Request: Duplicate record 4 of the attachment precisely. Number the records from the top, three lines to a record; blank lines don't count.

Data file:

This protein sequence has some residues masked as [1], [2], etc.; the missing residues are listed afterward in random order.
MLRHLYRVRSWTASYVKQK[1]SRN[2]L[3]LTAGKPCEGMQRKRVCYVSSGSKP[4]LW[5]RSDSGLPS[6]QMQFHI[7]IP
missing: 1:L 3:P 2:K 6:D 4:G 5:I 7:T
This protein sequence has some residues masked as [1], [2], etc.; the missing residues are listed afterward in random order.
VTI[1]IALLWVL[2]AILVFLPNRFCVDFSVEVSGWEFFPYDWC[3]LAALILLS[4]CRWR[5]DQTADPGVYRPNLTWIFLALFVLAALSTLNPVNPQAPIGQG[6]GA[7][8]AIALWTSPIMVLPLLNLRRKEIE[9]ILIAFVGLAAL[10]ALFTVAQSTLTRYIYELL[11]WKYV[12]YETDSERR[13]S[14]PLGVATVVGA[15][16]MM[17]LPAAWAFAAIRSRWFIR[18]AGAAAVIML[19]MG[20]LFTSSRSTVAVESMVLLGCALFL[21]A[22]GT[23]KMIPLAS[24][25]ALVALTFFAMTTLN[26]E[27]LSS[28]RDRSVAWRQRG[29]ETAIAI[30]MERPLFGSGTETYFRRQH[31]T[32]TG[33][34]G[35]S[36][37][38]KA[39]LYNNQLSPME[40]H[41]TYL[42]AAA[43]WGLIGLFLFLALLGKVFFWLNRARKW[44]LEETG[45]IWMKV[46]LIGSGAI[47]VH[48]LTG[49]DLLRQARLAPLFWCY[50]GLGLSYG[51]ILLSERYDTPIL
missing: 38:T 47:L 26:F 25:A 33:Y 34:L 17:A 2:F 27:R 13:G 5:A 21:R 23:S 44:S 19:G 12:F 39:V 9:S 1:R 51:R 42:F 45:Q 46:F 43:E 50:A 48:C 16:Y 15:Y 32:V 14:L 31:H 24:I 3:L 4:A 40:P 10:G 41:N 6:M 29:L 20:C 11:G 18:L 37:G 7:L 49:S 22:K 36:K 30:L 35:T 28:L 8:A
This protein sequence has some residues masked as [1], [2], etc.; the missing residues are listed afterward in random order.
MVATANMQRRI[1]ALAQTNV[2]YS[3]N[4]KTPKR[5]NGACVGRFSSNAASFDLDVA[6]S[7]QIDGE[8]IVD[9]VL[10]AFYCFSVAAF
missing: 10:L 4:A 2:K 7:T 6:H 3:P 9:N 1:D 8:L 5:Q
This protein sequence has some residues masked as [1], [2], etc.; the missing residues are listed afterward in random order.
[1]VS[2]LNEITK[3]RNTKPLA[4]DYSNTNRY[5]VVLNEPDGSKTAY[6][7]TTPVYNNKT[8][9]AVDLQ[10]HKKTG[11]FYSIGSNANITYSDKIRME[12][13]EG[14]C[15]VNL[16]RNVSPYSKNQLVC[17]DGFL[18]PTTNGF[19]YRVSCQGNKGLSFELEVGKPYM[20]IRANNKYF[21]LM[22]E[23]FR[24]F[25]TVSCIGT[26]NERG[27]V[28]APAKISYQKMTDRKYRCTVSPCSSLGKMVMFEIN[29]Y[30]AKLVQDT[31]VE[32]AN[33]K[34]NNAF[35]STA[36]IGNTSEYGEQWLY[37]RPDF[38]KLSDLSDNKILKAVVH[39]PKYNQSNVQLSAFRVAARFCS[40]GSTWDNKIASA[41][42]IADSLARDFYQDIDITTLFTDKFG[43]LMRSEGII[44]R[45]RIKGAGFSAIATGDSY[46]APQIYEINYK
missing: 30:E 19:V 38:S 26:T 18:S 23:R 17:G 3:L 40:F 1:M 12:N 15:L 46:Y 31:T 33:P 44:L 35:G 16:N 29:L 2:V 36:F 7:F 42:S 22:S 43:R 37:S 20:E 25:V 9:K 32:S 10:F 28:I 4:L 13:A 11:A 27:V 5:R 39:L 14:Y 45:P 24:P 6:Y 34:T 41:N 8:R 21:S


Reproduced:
This protein sequence has some residues masked as [1], [2], etc.; the missing residues are listed afterward in random order.
[1]VS[2]LNEITK[3]RNTKPLA[4]DYSNTNRY[5]VVLNEPDGSKTAY[6][7]TTPVYNNKT[8][9]AVDLQ[10]HKKTG[11]FYSIGSNANITYSDKIRME[12][13]EG[14]C[15]VNL[16]RNVSPYSKNQLVC[17]DGFL[18]PTTNGF[19]YRVSCQGNKGLSFELEVGKPYM[20]IRANNKYF[21]LM[22]E[23]FR[24]F[25]TVSCIGT[26]NERG[27]V[28]APAKISYQKMTDRKYRCTVSPCSSLGKMVMFEIN[29]Y[30]AKLVQDT[31]VE[32]AN[33]K[34]NNAF[35]STA[36]IGNTSEYGEQWLY[37]RPDF[38]KLSDLSDNKILKAVVH[39]PKYNQSNVQLSAFRVAARFCS[40]GSTWDNKIASA[41][42]IADSLARDFYQDIDITTLFTDKFG[43]LMRSEGII[44]R[45]RIKGAGFSAIATGDSY[46]APQIYEINYK
missing: 30:E 19:V 38:S 26:T 18:S 23:R 17:G 3:L 40:F 1:M 12:N 15:L 46:Y 31:T 33:P 44:L 35:G 16:N 29:L 2:V 36:F 7:F 42:S 22:S 43:R 37:S 20:E 25:V 9:K 32:S 10:F 28:I 4:L 13:A 11:A 27:V 5:R 39:L 14:Y 45:P 24:P 6:Y 34:T 41:N 8:R 21:S